Valley News -

By Paul J. Young
Special to the Anza Valley Outlook 

Witness waffles on murder victim's love interests in Pinyon Pines case


Last updated 5/11/2018 at 1:02pm

A woman whose mother and younger sister were allegedly killed in a triple-murder by two men in Pinyon Pines testified Thursday, May 3, that she didn’t believe her sibling was dating anyone at the time of her death, but an attorney pointed out conflicts in her recollection under cross-examination.

Jessica “Drew” Friedli testified that she spoke with her 18-year-old sister, Rebecca “Becky” Friedli, in the week before she was murdered in 2006, and nothing seemed amiss.

According to the witness, she was not aware of her sister “actually dating anyone” in the weeks preceding her death; however, under questioning by Jeff Moore, attorney for defendant Robert Lars Pape, Friedli acknowledged that she had other perceptions when she was questioned by sheriff’s investigators immediately after the killings.

After telling Moore she was “100 percent positive Becky did not date any Marines,” Jessica Friedli was shown her initial statement to a detective, in which she referred to the victim’s possible involvement with a Twentynine Palms Marine known only as “Dane.”

When Moore asked her whether she stood by her initial statement, Friedli admitted that after the passage of “12 years,” she might be experiencing memory lapses.

Pape and Cristin Conrad Smith, both 29, are each charged with three counts of first-degree murder and special circumstance allegations of taking multiple lives. Both face life in prison without the possibility of parole if convicted of killing Becky Friedli, her mom, 53-year-old Vicki Friedli, and the latter’s boyfriend, 55-year-old Jon Hayward, on the night of Sept. 17, 2006.

Also testifying for the prosecution was Riverside County sheriff’s forensic analyst Caleb Curtner, who confirmed that he downloaded a series of photographs from Pape’s mobile phone in 2007 that revealed a large cache of weapons. Pape told a sheriff’s investigator in September 2006 that he didn’t own any firearms.

The pictures showed multiple semi-automatic rifles, though Pape was not in any of the snapshots.

Earlier last week, sheriff’s detective Scott Michaels testified about his encounter with Pape on Sept. 18, 2006, and an audio recording of that meeting was played for the jury.

During that recorded questioning, Pape attributed what he knows about the murders to Javier Garcia, Becky Friedli’s “best friend.” Garcia testified last week that he spoke with Pape twice by phone within a few hours of learning Friedli and her loved ones had been killed.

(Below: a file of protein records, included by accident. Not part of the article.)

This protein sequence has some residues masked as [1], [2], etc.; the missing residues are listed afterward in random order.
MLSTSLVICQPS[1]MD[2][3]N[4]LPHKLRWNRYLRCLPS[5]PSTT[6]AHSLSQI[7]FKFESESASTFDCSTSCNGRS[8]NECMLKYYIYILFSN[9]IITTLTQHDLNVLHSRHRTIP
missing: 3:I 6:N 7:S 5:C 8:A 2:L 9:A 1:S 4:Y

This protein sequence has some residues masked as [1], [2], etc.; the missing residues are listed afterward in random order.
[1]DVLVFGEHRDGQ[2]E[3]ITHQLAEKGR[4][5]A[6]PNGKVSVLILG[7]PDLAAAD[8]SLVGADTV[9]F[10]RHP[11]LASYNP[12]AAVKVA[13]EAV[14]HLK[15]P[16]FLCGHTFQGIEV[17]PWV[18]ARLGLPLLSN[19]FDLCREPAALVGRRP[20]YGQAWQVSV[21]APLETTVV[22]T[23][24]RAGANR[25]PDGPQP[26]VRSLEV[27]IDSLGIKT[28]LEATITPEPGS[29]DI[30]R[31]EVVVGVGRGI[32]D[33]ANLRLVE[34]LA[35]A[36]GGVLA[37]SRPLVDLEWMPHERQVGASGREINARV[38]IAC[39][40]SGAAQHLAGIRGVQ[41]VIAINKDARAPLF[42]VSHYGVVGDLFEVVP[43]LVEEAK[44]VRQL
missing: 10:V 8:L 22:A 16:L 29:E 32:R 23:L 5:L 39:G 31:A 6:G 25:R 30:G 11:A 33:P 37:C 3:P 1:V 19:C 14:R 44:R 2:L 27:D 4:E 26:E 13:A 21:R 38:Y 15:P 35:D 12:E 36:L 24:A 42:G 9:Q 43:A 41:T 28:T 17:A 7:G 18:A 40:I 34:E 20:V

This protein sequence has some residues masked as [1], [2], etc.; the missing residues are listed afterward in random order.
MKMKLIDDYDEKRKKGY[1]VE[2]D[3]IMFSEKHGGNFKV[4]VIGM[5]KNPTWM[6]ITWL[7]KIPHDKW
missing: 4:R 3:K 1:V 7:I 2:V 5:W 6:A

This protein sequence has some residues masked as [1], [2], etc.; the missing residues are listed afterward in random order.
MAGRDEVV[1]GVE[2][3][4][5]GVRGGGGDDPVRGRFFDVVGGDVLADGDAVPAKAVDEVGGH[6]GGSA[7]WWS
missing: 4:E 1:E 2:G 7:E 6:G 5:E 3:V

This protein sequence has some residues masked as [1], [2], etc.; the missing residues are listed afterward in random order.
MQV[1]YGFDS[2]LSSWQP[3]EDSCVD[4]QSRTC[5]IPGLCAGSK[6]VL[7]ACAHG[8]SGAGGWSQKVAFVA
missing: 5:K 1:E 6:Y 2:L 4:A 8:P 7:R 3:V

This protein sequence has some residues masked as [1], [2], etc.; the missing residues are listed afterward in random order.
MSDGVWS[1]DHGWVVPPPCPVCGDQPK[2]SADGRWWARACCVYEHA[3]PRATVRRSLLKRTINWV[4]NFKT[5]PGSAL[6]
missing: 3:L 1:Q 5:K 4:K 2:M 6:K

Pape told Michaels he’d had “no physical contact” with Friedli since their split in January of that year and that she initiated contact with him a week before she was killed, asking that he meet her for a hiking excursion near her family's house on remote Alpine Drive.

When the detective inquired as to what the defendant knows regarding what happened at the residence, Pape answered, “They found three people. Two people were sexless, unrecognizable. One was found in a wheelbarrow – female, about 20 years old. The whole house caught fire.”

Michaels expressed surprise that Pape knows about the charred remains in the wheelbarrow, since that information had not been publicly disclosed.

“(Javier) was just telling me about it,” Pape said in response. “I just assumed he got it (at the scene).”

Pape went on to say he doesn’t know who might have committed the murders, volunteering that he’d heard Friedli had “gotten into fights” and that he did not perceive her as “a fragile girl.”

The defendant also told Michaels that he understood one of Friedli’s relatives had floated a rumor that he “beat her” during the year they were dating.

Michaels ended the interview but received a call from Pape the following day, during which the defendant said in the recorded conversation that he omitted from his “storyline” the fact that Friedli had “been kind of obsessed with me” in the eight months after their breakup.

“She’s been showing pictures of me,” Pape said. “Javier said she’s got a whole cabinet full of my letters from when we were going out.”

According to Garcia’s testimony, Pape initiated contact with Friedli less than a week before the killings. The witness testified that Pape wanted to see her again and was interested in going on a night hike near her family’s property.

According to Garcia, he spoke with Friedli several times that September day, and in their last conversation at 6:40 p.m., she said she’d donned hiking attire and had received a call from Pape, who confirmed he was “on his way up the hill” to her home with Smith.

Garcia learned early the next morning that Friedli, her mom and Hayward had been killed. An autopsy showed the woman and Hayward were shot to death. Becky Friedli’s death was ruled “homicidal violence” because the exact cause could not be determined due to extensive fire damage.

Garcia said when he contacted Pape, the defendant stated that he had canceled the hike because Friedli had wanted to bring along several friends, vaguely identified as “Marines,” making him uncomfortable about the outing.


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